How would you react if your role model gave you a phone call? 

A 15-year-old girl in Waterbury got a phone call from Jahana Hayes, who made history Tuesday night when she became the first African-American woman ever to be elected to Congress representing Connecticut.

“I got a call from her and she told me how she’s so proud of me,” said Briana Jones. “She was so happy and it brought tears to my eyes because I felt very grateful for this opportunity and moment that she actually took time out of her day to call me.”

Briana got that phone call when she won the election for class president at Waterbury Career Academy, where she’s a sophomore. She says Hayes, a family friend, was a big part of her decision to run.

“She always told me that no matter what you want, strive for it in life and that’s what she always has done,” Briana said. “Jahana Hayes winning helped me become more motivated to do things that I wanted to do in the school system.”

Related Content: Hayes becomes first African-American woman from CT to be elected to Congress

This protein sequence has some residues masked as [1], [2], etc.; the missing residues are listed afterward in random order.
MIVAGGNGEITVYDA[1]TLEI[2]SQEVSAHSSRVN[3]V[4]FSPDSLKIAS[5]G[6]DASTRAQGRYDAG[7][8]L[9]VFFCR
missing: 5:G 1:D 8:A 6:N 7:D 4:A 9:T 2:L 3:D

That motivation took her to the new Superintendent of Schools for Waterbury. Briana got a meeting to talk about ways to improve the schools. 

“We talked about safety in the public school system,” Briana said. “We also talked about mental health classes and parent involvement.”

Briana made quite an impression on the new woman in charge of Waterbury Public Schools. 

“She’s wonderful,” Dr. Verna Ruffin said. “She had so many creative ideas.”

Briana says Jahana Hayes’ election is inspiring — especially for African-American girls like her, who now see how high they can soar.

“It gives me a lot of hope that we can do things,” Briana said.

Briana says it may also inspire her to enter politics when she grows up.

“President? No…there’s too much pressure,” she said. “Maybe mayor, of like, a small town or something.”